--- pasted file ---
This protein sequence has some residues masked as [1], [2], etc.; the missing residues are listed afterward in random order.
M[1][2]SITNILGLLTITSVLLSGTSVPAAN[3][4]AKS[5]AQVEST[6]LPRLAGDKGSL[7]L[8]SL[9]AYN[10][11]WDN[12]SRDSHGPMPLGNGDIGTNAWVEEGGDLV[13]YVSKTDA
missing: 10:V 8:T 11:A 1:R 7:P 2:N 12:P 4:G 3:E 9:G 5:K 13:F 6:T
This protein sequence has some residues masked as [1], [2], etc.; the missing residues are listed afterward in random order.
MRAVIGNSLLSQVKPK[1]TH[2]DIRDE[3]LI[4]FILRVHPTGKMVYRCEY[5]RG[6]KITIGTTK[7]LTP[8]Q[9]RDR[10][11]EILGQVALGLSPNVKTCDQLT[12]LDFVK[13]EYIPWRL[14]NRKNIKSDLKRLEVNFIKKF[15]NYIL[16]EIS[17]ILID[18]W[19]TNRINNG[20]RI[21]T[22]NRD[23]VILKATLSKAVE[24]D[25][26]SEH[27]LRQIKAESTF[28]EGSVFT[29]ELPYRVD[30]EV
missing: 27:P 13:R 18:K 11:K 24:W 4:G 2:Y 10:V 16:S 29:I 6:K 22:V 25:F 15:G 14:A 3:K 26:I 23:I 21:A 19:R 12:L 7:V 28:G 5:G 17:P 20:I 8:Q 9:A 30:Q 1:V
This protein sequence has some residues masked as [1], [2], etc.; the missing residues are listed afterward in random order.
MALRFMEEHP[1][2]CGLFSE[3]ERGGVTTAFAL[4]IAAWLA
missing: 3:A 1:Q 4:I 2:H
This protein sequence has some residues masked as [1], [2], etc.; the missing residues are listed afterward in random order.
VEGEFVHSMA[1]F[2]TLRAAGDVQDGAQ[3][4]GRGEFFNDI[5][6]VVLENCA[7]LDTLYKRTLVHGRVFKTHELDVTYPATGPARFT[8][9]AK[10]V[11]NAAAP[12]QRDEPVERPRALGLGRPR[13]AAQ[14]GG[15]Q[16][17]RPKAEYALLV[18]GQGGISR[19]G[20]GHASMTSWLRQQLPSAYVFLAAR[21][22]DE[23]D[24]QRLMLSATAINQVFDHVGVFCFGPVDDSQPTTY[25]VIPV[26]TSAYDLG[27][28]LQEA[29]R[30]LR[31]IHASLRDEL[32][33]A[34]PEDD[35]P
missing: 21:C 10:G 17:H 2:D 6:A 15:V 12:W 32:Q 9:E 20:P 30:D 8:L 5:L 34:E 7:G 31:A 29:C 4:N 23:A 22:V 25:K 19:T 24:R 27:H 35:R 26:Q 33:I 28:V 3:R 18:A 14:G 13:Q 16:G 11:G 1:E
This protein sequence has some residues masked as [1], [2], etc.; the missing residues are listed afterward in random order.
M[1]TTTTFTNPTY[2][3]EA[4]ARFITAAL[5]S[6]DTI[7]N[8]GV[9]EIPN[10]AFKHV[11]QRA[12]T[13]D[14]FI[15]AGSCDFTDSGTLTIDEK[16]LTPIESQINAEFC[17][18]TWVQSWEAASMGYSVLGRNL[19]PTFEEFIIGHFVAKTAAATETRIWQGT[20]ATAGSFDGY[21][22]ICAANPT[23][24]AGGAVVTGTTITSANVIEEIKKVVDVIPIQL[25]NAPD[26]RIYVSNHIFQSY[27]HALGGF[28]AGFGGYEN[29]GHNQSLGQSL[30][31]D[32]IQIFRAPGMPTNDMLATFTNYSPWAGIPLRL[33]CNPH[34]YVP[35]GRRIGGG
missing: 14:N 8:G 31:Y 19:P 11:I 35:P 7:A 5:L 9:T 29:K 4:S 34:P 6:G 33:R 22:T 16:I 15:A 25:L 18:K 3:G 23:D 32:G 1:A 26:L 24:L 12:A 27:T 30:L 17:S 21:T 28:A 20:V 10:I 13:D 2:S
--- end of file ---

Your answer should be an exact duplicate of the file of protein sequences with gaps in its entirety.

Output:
This protein sequence has some residues masked as [1], [2], etc.; the missing residues are listed afterward in random order.
M[1][2]SITNILGLLTITSVLLSGTSVPAAN[3][4]AKS[5]AQVEST[6]LPRLAGDKGSL[7]L[8]SL[9]AYN[10][11]WDN[12]SRDSHGPMPLGNGDIGTNAWVEEGGDLV[13]YVSKTDA
missing: 10:V 8:T 11:A 1:R 7:P 2:N 12:P 4:G 3:E 9:G 5:K 13:F 6:T
This protein sequence has some residues masked as [1], [2], etc.; the missing residues are listed afterward in random order.
MRAVIGNSLLSQVKPK[1]TH[2]DIRDE[3]LI[4]FILRVHPTGKMVYRCEY[5]RG[6]KITIGTTK[7]LTP[8]Q[9]RDR[10][11]EILGQVALGLSPNVKTCDQLT[12]LDFVK[13]EYIPWRL[14]NRKNIKSDLKRLEVNFIKKF[15]NYIL[16]EIS[17]ILID[18]W[19]TNRINNG[20]RI[21]T[22]NRD[23]VILKATLSKAVE[24]D[25][26]SEH[27]LRQIKAESTF[28]EGSVFT[29]ELPYRVD[30]EV
missing: 27:P 13:R 18:K 11:K 24:W 4:G 2:Y 10:V 16:S 29:I 6:K 22:V 25:F 15:G 14:A 3:K 26:I 23:I 21:A 19:R 12:L 7:V 28:G 5:G 17:P 20:I 8:Q 9:A 30:Q 1:V
This protein sequence has some residues masked as [1], [2], etc.; the missing residues are listed afterward in random order.
MALRFMEEHP[1][2]CGLFSE[3]ERGGVTTAFAL[4]IAAWLA
missing: 3:A 1:Q 4:I 2:H
This protein sequence has some residues masked as [1], [2], etc.; the missing residues are listed afterward in random order.
VEGEFVHSMA[1]F[2]TLRAAGDVQDGAQ[3][4]GRGEFFNDI[5][6]VVLENCA[7]LDTLYKRTLVHGRVFKTHELDVTYPATGPARFT[8][9]AK[10]V[11]NAAAP[12]QRDEPVERPRALGLGRPR[13]AAQ[14]GG[15]Q[16][17]RPKAEYALLV[18]GQGGISR[19]G[20]GHASMTSWLRQQLPSAYVFLAAR[21][22]DE[23]D[24]QRLMLSATAINQVFDHVGVFCFGPVDDSQPTTY[25]VIPV[26]TSAYDLG[27][28]LQEA[29]R[30]LR[31]IHASLRDEL[32][33]A[34]PEDD[35]P
missing: 21:C 10:G 17:H 2:D 6:A 15:V 12:W 32:Q 9:E 20:P 30:D 8:L 5:L 34:E 7:G 31:A 29:C 4:N 23:A 22:V 25:K 19:T 24:R 27:H 35:R 26:Q 33:I 28:V 3:R 18:A 14:G 13:Q 16:G 11:G 1:E
This protein sequence has some residues masked as [1], [2], etc.; the missing residues are listed afterward in random order.
M[1]TTTTFTNPTY[2][3]EA[4]ARFITAAL[5]S[6]DTI[7]N[8]GV[9]EIPN[10]AFKHV[11]QRA[12]T[13]D[14]FI[15]AGSCDFTDSGTLTIDEK[16]LTPIESQINAEFC[17][18]TWVQSWEAASMGYSVLGRNL[19]PTFEEFIIGHFVAKTAAATETRIWQGT[20]ATAGSFDGY[21][22]ICAANPT[23][24]AGGAVVTGTTITSANVIEEIKKVVDVIPIQL[25]NAPD[26]RIYVSNHIFQSY[27]HALGGF[28]AGFGGYEN[29]GHNQSLGQSL[30][31]D[32]IQIFRAPGMPTNDMLATFTNYSPWAGIPLRL[33]CNPH[34]YVP[35]GRRIGGG
missing: 14:N 8:G 31:Y 19:P 11:I 35:P 7:A 5:L 9:T 29:K 4:S 34:P 6:G 33:R 22:T 16:I 15:A 25:L 18:K 3:G 23:D 32:G 1:A 26:L 24:L 12:A 27:T 30:L 17:S 21:T 28:A 20:V 10:I 13:D 2:S